First published on on June 29, 2016

I’m a big fan of the US Food and Drug Administration (FDA) and the vital mission it’s been performing since 1962: ensuring that all medications sold in the United States are both safe and effective. Everyone should want the FDA to succeed – now and in the future – because, without a strong FDA, being sick would be massively more horrible than it already is.

But, although a fan, I think the FDA should change course. Specifically, the FDA should adjudicate new drug applications with a Consumer Reports approach, not its current approach, which copies Roman emperors who signaled a gladiator’s fate with either a thumbs-up or thumbs-down, and no other choice.

In other words, the FDA would continue to review new drug submissions in its careful and scientifically demanding way, just as it does now, but instead of making an approve/don’t approve decision, it would issue a rating of the drug’s safety, efficacy, and the degree of evidence supporting safety and efficacy. Physicians and patients would use these ratings as a starting point – and only as a starting point – in deciding which medication to use.

So, for example, an experimental chemotherapy drug might rate a B+ for efficacy against stage IV-A squamous cell lung cancer, an A for safety, and a 2 out of 10 for degree of evidence (more on that later). After additional study results are submitted to the FDA, the degree of evidence might rise to 4 out of 10, perhaps with changes in the safety and efficacy scores. The FDA’s expert panels would define the efficacy scale for each disease. The safety and degree-of-efficacy scales would hopefully be more universal.

This graded approach would have multiple major benefits.

First, it would allow drugs to reach the market faster, that is, before all the normally required clinical trials for a drug are completed. For patients with life-threatening diseases and no other options, drugs having low degree-of-evidence scores – lower than normally needed to gain FDA approval – would be a welcome option. And pharmaceutical companies would welcome the chance to monetize their research investment at an earlier stage, although they would have to commit to continued manufacture of the drug.

Second, and probably more importantly, it would drive drug makers to compete on the degree of evidence supporting their drugs, not just their safety and efficacy. Thus, a pharmaceutical company could advance at least one component of a drug rating by performing more studies on the drug. This solves the huge problem of scant post-marketing drug studies, that is, studies performed after the FDA approves the drug. Generic drug-makers would feel this pressure, too. Anything that helps physicians better understand which drug is right for which patient will pay large dividends in clinical outcomes and cost.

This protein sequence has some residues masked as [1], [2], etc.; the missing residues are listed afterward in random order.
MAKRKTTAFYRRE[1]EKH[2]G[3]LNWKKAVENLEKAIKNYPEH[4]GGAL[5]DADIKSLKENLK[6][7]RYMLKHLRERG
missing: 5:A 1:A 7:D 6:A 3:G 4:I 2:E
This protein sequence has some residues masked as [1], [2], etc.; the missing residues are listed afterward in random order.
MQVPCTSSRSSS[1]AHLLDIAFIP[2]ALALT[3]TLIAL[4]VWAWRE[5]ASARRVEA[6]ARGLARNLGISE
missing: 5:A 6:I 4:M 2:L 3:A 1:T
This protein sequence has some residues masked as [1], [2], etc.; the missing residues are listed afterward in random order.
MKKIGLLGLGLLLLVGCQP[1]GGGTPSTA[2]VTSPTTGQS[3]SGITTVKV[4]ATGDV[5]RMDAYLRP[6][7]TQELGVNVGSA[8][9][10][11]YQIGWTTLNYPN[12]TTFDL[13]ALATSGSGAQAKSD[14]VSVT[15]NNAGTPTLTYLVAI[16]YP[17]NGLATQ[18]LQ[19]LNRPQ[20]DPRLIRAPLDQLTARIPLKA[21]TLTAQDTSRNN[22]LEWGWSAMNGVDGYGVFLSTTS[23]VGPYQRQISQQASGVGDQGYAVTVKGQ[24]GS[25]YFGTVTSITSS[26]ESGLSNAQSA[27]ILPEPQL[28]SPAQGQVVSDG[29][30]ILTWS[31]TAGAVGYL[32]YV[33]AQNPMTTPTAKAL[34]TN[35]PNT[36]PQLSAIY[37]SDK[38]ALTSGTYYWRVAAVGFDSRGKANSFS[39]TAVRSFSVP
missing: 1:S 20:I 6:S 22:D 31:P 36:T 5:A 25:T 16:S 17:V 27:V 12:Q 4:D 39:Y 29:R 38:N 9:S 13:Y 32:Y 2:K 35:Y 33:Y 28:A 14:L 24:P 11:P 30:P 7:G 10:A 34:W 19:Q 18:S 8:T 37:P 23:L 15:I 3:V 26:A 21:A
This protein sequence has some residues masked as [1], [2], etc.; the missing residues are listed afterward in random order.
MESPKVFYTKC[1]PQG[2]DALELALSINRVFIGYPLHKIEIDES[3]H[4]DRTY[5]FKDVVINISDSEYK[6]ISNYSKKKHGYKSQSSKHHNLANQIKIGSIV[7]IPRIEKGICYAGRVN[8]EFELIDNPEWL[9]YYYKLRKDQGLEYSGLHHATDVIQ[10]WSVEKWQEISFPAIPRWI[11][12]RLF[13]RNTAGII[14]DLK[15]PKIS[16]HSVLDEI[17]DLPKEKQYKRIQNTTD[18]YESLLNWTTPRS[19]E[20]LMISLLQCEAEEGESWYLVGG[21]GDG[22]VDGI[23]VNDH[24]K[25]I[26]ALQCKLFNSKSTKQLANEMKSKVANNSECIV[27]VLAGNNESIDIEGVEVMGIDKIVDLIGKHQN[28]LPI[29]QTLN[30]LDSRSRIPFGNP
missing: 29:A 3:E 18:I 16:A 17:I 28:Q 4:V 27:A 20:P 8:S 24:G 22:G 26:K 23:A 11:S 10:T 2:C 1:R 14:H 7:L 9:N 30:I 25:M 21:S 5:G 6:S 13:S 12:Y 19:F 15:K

Third, this graded approach is well-suited to the revolution in drug development that has already begun. Certainly in oncology, we can expect that future drugs will be targeted to precisely-defined small groups of patients, not to large patient groups. This mirrors the evolution of the software market from the past’s three big “blockbuster” programs – Word, Excel, and Powerpoint – to today’s multiplicity of very specialized programs in the app store, where ratings are a key element of an app’s market success.

Fourth, it will help physicians make better decisions. If the FDA used a standard vocabulary to define the patients for whom a given rating applied, electronic medical records could automatically match a given patient to the corresponding FDA ratings and display the latest ratings, allowing the physician to stay current with much less effort.

Finally, patients will better understand their physician’s prescribing decisions, and be able to better participate in shared decision-making. In the many cases where ratings do not ultimately drive which drug to prescribe, patients will appreciate hearing their physician’s evidence-based reasons for choosing differently.

Re-working drug regulation to this graded approach will require significant effort, especially defining robust and informative rating scales. The degree-of-evidence scale, for example, must not only incorporate the number of patients tested, but also the study design, so a multi-dimensional scale will likely work best (unlike the uni-dimensional scale in the earlier example). Because there will be enormous pressure to exploit holes in the scales to gain unfair advantage, the scales will have to be “unhackable.”

Although the FDA would seemingly change from a regulatory agency to an information referee, all of its power to keep drugs off the market should be preserved, to be used in exceptional circumstances. Confidence in the new approach would be increased if it went live before phasing out the thumbs up/down approach.

Information sharing today is utterly different from that in 1962. The FDA is in an enviable and trusted position to share much more data for each drug than it has in the past, cement the role of evidence in drug prescribing, and increase medication choices. All of which will not only create new fans, but keep them

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